Smart Gardener is the easiest way to plan, grow and harvest your own food. Our online vegetable garden planner is perfect for anyone who wants homegrown, healthy and tasty food to be part of their lifestyle.

Strawberries

Strawberries are easy-to-grow plants that deserve a space in every garden.

Nothing compares to the taste of homegrown strawberries — the sweetness is like the taste of summer. Just as garden-fresh tomatoes beat the flavor of supermarket tomatoes, the strawberries you grow in your garden will be sweeter, juicier, and more tender than anything the stores sell. That’s because the berries you find in the supermarket are specially bred for their ability to survive being shipped long distances — not for flavor.

The good news is that growing strawberries is quite easy. We’ve got some important tips below on getting started and how to care for and protect your plants to ensure a hearty harvest of these delicious jewels.

Selecting Which Varieties to Grow

There are four types of strawberries you can grow, each with their own characteristics that make them better suited to different gardens. When selecting which strawberries to include in your garden, keep in mind your climate and whether you’d like to have a lot of fruit ripen at once for canning or preserving, or have a steady stream of ripe fruit for enjoying all summer.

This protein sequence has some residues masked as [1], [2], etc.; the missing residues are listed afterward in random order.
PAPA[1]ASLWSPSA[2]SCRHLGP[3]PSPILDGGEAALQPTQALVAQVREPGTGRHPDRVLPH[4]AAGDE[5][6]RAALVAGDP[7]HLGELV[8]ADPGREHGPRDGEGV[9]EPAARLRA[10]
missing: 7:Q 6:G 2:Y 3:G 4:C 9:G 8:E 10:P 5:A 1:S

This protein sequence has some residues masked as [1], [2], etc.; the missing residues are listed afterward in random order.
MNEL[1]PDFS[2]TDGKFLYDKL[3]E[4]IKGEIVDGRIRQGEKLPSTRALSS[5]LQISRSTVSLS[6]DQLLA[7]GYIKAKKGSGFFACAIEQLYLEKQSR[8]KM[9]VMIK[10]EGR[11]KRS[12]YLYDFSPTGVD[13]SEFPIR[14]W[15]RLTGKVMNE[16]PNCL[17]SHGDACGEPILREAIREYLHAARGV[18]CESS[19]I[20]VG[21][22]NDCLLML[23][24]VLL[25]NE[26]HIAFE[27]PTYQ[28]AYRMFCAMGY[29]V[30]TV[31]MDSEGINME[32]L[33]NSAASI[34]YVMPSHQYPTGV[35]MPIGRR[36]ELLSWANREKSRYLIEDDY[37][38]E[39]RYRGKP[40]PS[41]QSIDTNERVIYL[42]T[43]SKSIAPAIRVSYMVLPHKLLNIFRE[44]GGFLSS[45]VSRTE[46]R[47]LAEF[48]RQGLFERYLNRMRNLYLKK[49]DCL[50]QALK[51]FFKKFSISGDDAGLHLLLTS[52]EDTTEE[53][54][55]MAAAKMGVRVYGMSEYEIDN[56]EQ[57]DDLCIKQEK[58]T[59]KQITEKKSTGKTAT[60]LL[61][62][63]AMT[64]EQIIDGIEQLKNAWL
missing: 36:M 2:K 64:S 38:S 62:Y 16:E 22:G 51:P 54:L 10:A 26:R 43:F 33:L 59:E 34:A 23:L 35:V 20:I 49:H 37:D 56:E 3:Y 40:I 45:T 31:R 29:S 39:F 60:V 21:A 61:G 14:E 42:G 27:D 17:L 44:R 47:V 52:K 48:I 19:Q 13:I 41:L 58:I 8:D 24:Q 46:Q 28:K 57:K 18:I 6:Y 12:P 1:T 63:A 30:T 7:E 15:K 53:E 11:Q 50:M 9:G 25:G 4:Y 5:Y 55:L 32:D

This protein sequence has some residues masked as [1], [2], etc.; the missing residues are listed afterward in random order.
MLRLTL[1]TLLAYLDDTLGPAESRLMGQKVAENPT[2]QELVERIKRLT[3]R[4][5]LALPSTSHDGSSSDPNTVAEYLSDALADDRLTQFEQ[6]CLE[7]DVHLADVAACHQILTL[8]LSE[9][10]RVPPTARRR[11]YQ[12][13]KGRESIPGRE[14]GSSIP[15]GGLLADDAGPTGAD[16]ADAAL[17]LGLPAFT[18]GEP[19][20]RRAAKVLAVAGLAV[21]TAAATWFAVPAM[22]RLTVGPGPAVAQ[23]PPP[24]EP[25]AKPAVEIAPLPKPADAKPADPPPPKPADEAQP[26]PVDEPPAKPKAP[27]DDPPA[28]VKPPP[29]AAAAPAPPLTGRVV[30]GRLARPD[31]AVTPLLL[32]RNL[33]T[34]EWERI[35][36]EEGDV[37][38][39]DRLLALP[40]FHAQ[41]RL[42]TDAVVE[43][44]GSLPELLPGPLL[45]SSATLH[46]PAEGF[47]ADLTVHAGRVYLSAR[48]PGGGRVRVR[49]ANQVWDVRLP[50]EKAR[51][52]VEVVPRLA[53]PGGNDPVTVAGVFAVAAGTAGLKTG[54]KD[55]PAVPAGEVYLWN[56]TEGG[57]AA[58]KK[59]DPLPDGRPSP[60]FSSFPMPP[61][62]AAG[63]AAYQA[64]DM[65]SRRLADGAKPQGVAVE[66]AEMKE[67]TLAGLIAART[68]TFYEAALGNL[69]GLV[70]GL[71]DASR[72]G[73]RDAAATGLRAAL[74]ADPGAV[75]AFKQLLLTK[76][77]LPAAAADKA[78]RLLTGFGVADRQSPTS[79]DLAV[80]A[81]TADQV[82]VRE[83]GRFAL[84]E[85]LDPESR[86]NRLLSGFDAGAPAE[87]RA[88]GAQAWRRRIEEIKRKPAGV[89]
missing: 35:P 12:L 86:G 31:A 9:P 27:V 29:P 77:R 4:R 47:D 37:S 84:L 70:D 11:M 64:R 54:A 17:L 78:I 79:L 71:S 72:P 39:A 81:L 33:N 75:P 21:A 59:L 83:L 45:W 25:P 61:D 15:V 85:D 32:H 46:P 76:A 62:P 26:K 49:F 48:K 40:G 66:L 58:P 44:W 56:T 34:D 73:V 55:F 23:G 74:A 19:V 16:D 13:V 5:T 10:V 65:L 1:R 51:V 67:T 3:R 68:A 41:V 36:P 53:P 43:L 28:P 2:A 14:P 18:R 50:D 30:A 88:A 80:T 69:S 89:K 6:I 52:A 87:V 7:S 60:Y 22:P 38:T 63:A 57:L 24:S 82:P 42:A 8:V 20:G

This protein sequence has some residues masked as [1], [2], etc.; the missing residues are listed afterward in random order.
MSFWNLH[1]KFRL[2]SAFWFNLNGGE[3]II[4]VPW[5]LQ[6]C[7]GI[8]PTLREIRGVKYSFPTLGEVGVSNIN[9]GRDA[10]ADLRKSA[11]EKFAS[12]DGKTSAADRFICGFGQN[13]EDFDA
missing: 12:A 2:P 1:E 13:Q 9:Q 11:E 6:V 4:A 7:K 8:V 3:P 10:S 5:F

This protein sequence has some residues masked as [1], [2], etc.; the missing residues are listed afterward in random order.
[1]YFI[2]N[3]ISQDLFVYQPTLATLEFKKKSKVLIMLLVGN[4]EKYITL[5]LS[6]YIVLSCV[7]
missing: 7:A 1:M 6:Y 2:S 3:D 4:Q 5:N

Alpine Strawberries
Alpine strawberry plants are well behaved in the garden and are remarkably easy to grow. These attractive perennial plants are cultivated strains of wild or woodland strawberries and reportedly were transplanted into European gardens as early as the 12th century. Plants like the Mignonette variety yield a modest summer-long harvests of delicate three-quarter-inch fruit.

Day Neutral Strawberries
The day neutral varieties like Eversweet have a longer production season than the June bearers as they produce several flushes of fruit over the course of the summer. They often don’t produce many runners because their energy is concentrated on fruit production. A planting is usually grown for 3 years or so and is then replaced. These plants aren’t affected by day length.

Everbearing Strawberries
Everbearing strawberries like Seascape produce two to three good harvests of fruit during their growing season, generally from June to August. They do not produce many runners.